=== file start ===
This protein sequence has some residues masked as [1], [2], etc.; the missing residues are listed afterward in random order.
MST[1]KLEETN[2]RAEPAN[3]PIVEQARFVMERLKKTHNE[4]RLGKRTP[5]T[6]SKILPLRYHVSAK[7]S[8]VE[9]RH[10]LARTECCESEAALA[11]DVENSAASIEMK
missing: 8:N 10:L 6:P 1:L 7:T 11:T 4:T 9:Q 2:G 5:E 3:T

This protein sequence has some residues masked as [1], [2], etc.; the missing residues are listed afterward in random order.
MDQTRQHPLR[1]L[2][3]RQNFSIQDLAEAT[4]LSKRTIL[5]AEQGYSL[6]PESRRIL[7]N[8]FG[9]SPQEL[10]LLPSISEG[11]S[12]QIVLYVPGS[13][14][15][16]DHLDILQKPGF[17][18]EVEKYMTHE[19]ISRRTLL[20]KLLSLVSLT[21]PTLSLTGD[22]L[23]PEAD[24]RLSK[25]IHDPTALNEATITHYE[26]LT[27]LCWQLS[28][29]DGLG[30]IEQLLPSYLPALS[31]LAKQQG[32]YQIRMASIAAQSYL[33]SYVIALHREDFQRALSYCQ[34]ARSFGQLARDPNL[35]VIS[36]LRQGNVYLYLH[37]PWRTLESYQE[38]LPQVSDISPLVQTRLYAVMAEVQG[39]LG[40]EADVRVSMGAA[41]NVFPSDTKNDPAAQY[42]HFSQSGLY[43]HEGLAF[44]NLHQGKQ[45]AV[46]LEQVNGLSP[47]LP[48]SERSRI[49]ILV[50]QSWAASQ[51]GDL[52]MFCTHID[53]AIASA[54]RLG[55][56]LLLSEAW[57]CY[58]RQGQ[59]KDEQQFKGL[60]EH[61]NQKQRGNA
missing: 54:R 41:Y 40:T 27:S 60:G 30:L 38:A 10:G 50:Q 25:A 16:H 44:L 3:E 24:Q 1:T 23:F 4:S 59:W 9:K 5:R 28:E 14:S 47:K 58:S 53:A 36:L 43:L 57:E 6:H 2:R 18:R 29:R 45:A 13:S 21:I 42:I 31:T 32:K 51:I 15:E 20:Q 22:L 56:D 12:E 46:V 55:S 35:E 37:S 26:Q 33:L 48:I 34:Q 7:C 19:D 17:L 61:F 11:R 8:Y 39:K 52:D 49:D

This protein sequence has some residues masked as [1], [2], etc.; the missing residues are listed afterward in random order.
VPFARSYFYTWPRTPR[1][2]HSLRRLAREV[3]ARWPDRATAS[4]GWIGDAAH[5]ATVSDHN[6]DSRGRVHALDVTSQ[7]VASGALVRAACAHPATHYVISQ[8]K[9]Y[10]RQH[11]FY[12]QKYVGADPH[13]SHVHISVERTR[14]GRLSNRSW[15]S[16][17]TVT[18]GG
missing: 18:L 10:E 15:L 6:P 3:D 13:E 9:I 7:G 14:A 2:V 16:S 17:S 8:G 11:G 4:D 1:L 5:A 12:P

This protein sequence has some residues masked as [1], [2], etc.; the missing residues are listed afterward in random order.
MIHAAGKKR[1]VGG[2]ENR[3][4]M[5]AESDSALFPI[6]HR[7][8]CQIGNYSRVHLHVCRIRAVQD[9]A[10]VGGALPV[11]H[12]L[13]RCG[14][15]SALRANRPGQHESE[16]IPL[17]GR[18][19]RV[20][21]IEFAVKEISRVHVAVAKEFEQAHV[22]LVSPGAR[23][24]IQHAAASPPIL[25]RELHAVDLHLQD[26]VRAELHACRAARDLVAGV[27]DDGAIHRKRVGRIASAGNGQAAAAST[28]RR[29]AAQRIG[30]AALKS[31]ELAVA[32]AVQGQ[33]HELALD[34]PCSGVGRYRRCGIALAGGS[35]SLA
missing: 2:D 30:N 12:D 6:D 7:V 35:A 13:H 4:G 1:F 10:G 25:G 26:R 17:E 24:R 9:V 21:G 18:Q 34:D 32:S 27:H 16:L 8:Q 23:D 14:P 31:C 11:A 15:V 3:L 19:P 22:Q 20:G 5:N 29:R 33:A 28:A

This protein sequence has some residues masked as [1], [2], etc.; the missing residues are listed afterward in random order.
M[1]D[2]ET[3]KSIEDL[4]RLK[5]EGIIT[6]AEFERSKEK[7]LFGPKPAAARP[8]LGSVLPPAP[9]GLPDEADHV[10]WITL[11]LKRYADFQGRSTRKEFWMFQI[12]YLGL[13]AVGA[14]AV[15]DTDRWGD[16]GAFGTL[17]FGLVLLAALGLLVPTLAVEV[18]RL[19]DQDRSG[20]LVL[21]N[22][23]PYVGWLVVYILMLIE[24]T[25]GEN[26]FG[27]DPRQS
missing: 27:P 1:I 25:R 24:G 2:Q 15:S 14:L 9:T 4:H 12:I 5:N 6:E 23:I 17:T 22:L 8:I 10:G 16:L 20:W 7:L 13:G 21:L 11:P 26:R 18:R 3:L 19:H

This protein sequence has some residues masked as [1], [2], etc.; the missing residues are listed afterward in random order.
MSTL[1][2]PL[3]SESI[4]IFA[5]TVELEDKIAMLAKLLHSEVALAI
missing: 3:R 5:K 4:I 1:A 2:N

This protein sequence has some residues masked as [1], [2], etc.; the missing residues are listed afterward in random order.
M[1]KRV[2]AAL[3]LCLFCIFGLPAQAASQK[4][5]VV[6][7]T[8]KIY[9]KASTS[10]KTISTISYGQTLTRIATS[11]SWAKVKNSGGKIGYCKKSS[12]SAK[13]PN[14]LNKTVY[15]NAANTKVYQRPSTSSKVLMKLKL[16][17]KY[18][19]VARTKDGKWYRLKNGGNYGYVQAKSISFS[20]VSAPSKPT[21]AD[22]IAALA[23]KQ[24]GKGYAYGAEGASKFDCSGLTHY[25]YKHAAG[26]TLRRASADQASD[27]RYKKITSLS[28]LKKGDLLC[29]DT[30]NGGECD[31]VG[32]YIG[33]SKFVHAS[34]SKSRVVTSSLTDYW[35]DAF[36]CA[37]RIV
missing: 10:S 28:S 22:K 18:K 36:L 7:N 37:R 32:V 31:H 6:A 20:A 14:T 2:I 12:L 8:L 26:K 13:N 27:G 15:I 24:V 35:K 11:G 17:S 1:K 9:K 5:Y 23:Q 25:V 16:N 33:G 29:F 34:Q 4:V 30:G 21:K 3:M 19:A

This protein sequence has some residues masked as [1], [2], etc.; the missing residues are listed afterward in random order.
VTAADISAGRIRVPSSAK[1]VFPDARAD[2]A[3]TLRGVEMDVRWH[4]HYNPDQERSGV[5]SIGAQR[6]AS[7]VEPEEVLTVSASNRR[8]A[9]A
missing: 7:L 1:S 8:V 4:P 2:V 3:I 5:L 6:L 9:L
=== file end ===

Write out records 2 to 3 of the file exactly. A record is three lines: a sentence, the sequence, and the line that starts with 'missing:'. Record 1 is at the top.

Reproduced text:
This protein sequence has some residues masked as [1], [2], etc.; the missing residues are listed afterward in random order.
MDQTRQHPLR[1]L[2][3]RQNFSIQDLAEAT[4]LSKRTIL[5]AEQGYSL[6]PESRRIL[7]N[8]FG[9]SPQEL[10]LLPSISEG[11]S[12]QIVLYVPGS[13][14][15][16]DHLDILQKPGF[17][18]EVEKYMTHE[19]ISRRTLL[20]KLLSLVSLT[21]PTLSLTGD[22]L[23]PEAD[24]RLSK[25]IHDPTALNEATITHYE[26]LT[27]LCWQLS[28][29]DGLG[30]IEQLLPSYLPALS[31]LAKQQG[32]YQIRMASIAAQSYL[33]SYVIALHREDFQRALSYCQ[34]ARSFGQLARDPNL[35]VIS[36]LRQGNVYLYLH[37]PWRTLESYQE[38]LPQVSDISPLVQTRLYAVMAEVQG[39]LG[40]EADVRVSMGAA[41]NVFPSDTKNDPAAQY[42]HFSQSGLY[43]HEGLAF[44]NLHQGKQ[45]AV[46]LEQVNGLSP[47]LP[48]SERSRI[49]ILV[50]QSWAASQ[51]GDL[52]MFCTHID[53]AIASA[54]RLG[55][56]LLLSEAW[57]CY[58]RQGQ[59]KDEQQFKGL[60]EH[61]NQKQRGNA
missing: 54:R 41:Y 40:T 27:S 60:G 30:L 38:A 10:G 50:Q 25:A 16:H 44:L 3:E 24:Q 1:T 23:F 4:S 59:W 9:K 5:R 28:E 14:S 47:K 58:S 53:A 36:L 43:L 57:E 6:H 2:R 18:R 29:R 45:A 13:S 21:I 42:I 31:T 32:K 51:I 15:E 20:Q 22:L 56:D 12:E 46:V 55:S 35:E 37:S 26:Q 33:L 48:I 34:Q 7:C 19:D 17:L 61:F 11:R 8:Y 39:K 52:D 49:D

This protein sequence has some residues masked as [1], [2], etc.; the missing residues are listed afterward in random order.
VPFARSYFYTWPRTPR[1][2]HSLRRLAREV[3]ARWPDRATAS[4]GWIGDAAH[5]ATVSDHN[6]DSRGRVHALDVTSQ[7]VASGALVRAACAHPATHYVISQ[8]K[9]Y[10]RQH[11]FY[12]QKYVGADPH[13]SHVHISVERTR[14]GRLSNRSW[15]S[16][17]TVT[18]GG
missing: 18:L 10:E 15:L 6:P 3:D 13:E 9:I 7:G 14:A 2:V 16:S 17:S 8:G 11:G 4:D 1:L 5:A 12:P